The Sitka Sound sac roe herring fishery is a quieter affair this year, as the fleet conducts its first fully cooperative fishery since the mid-90s.
The seiners of the sac roe herring fleet are famously competitive. But fishermen are anticipating perhaps historically low prices for Sitka herring this year. As a result, the 48 permit-holders agreed to fish as a cooperative well ahead of the fishery’s start, in an effort to lower costs.
That means fewer boats. Biologist Dave Gordon, who manages the fishery for the Alaska Department of Fish & Game, says he expects about 25 boats to participate this year.
It also means less of everything else.
“There will be a lot less tenders in the harbor than you’d normally see,” Gordon said. “And also fewer spotter pilots, that sort of thing. So that will be noticeable. Fewer people around, a little less excitement associated with this fishery.”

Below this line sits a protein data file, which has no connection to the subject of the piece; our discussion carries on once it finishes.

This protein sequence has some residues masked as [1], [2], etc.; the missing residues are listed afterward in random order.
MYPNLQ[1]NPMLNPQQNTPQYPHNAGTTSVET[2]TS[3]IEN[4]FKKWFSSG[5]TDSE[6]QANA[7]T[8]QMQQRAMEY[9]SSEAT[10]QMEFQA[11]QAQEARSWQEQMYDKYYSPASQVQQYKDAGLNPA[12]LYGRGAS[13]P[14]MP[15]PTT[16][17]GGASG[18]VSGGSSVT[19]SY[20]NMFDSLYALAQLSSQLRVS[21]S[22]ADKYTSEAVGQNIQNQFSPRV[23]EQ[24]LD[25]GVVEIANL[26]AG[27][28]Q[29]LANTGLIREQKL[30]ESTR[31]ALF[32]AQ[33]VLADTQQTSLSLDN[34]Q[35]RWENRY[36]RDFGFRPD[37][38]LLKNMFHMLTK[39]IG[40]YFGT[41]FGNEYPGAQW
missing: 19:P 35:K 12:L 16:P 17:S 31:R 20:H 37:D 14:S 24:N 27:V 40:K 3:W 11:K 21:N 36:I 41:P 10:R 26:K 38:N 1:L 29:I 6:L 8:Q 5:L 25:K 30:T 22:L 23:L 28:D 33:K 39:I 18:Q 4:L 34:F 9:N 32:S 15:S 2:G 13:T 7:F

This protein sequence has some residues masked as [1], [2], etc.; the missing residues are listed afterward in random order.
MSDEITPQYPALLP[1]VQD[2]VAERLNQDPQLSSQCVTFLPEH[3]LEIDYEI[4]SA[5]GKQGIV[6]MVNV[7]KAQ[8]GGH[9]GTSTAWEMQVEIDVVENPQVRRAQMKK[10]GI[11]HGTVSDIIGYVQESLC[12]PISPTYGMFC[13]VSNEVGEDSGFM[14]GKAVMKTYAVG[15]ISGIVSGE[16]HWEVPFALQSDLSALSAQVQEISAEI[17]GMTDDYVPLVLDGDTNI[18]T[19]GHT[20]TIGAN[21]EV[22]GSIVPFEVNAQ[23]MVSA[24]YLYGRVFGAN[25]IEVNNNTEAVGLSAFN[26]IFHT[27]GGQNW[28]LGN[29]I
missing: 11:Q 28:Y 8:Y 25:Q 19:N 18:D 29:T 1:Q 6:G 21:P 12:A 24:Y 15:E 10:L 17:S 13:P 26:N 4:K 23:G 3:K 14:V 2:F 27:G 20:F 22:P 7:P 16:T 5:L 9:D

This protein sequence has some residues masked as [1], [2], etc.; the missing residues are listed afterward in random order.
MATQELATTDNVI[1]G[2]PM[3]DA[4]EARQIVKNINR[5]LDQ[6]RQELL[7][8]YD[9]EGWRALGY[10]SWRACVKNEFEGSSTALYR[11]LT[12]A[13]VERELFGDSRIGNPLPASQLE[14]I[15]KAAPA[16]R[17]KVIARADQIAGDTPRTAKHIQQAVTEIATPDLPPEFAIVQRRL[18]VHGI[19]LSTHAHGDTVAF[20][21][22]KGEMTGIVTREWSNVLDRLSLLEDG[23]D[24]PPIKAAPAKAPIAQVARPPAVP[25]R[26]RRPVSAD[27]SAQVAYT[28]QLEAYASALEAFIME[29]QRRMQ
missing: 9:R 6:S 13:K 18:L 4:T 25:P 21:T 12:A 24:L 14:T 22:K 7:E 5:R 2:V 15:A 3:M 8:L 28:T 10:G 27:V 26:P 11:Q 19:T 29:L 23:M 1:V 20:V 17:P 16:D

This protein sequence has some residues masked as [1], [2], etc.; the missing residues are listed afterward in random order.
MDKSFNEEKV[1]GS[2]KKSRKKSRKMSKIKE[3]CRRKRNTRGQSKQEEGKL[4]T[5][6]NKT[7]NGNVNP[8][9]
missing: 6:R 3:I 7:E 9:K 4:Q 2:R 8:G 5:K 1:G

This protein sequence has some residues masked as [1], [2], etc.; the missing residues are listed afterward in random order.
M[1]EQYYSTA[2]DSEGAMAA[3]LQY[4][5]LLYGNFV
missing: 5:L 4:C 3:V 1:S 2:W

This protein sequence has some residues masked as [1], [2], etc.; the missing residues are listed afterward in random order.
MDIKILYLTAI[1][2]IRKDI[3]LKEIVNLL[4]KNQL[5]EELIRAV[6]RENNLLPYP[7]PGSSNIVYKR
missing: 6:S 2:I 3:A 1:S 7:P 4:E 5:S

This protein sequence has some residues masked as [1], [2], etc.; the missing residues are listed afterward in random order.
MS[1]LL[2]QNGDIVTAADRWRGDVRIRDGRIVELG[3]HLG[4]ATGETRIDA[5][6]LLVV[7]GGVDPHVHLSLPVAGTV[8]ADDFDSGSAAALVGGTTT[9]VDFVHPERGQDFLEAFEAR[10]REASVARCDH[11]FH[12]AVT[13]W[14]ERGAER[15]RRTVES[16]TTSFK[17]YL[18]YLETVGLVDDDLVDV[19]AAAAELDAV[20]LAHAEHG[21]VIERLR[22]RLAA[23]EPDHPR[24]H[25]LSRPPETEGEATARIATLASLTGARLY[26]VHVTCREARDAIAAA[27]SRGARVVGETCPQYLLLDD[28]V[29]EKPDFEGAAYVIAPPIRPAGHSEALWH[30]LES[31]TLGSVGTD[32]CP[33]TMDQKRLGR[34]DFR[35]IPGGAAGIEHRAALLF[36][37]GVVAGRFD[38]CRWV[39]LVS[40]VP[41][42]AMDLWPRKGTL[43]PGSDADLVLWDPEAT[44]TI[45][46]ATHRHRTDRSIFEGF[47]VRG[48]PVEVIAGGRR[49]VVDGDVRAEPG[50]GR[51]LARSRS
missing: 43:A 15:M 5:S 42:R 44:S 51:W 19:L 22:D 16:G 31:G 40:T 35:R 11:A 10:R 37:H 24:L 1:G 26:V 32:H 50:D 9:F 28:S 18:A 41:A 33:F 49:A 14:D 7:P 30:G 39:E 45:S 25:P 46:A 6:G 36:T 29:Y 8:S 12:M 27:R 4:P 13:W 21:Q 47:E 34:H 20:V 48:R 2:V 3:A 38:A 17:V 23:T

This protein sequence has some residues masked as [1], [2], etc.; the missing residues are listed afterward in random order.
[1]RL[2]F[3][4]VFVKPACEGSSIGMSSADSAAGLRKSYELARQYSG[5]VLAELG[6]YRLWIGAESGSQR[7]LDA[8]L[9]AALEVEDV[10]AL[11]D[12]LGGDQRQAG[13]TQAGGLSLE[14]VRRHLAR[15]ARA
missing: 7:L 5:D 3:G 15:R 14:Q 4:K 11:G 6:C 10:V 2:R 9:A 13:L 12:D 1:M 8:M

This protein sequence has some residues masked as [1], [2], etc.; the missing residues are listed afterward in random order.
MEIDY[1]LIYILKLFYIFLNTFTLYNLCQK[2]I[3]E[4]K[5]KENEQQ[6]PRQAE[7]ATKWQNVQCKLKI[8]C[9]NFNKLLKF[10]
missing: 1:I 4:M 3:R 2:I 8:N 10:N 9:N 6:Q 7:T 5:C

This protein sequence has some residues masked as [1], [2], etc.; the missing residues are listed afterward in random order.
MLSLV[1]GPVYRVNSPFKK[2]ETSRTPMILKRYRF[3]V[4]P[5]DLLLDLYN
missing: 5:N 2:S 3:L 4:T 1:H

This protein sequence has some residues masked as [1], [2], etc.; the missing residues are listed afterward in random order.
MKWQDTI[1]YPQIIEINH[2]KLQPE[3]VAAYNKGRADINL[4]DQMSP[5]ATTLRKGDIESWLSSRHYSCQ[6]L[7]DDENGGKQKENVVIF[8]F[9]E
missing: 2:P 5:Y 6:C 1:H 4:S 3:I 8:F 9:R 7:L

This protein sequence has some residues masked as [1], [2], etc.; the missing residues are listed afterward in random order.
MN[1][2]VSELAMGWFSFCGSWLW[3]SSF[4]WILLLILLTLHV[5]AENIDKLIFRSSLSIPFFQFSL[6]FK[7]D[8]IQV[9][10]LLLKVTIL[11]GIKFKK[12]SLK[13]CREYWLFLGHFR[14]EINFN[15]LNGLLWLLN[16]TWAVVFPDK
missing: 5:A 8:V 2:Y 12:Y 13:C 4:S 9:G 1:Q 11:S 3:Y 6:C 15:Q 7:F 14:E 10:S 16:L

Gordon says as far as he knows, it’s the first time the fishery has gone co-op because of the price. He estimates that boats took in around $180 per ton last year. That was down from recent years, when the fleet averaged more than $500 per ton. And fishermen worry that this year, the price might go even lower.
The co-op will also change the pace of the fishery. Instead of seiners competing to catch as many fish as they can, as fast as they can, each boat will be targeting a set amount of fish.
Gordon says that may mean the Department doesn’t have to limit openings to just a few hours.
“If everything’s going well and they’re harvesting good-quality herring, there’s no reason to shut it down,” Gordon said. “We can basically fish all day long, and give them the flexibility to target their efforts on good fish, and take their time, and not worry about competing for schools and that sort of thing.”
The Department will be sticking with its preliminary harvest level of 8,712 tons. Normally, Fish & Game updates that number based on the results of winter samples, but those numbers weren’t available in time.
That quota is the lowest since 2003, but Gordon says it’s about average if you look back over the past 30 years.
“This is more normal” than the large quotas of the 2000s, he said. “If you were here in the 80s and 90s, these were the sort of guideline harvest levels that we saw back in that time.”
Fish & Game plans to offer daily updates over VHF radio, at 11 a.m. on Channel 10.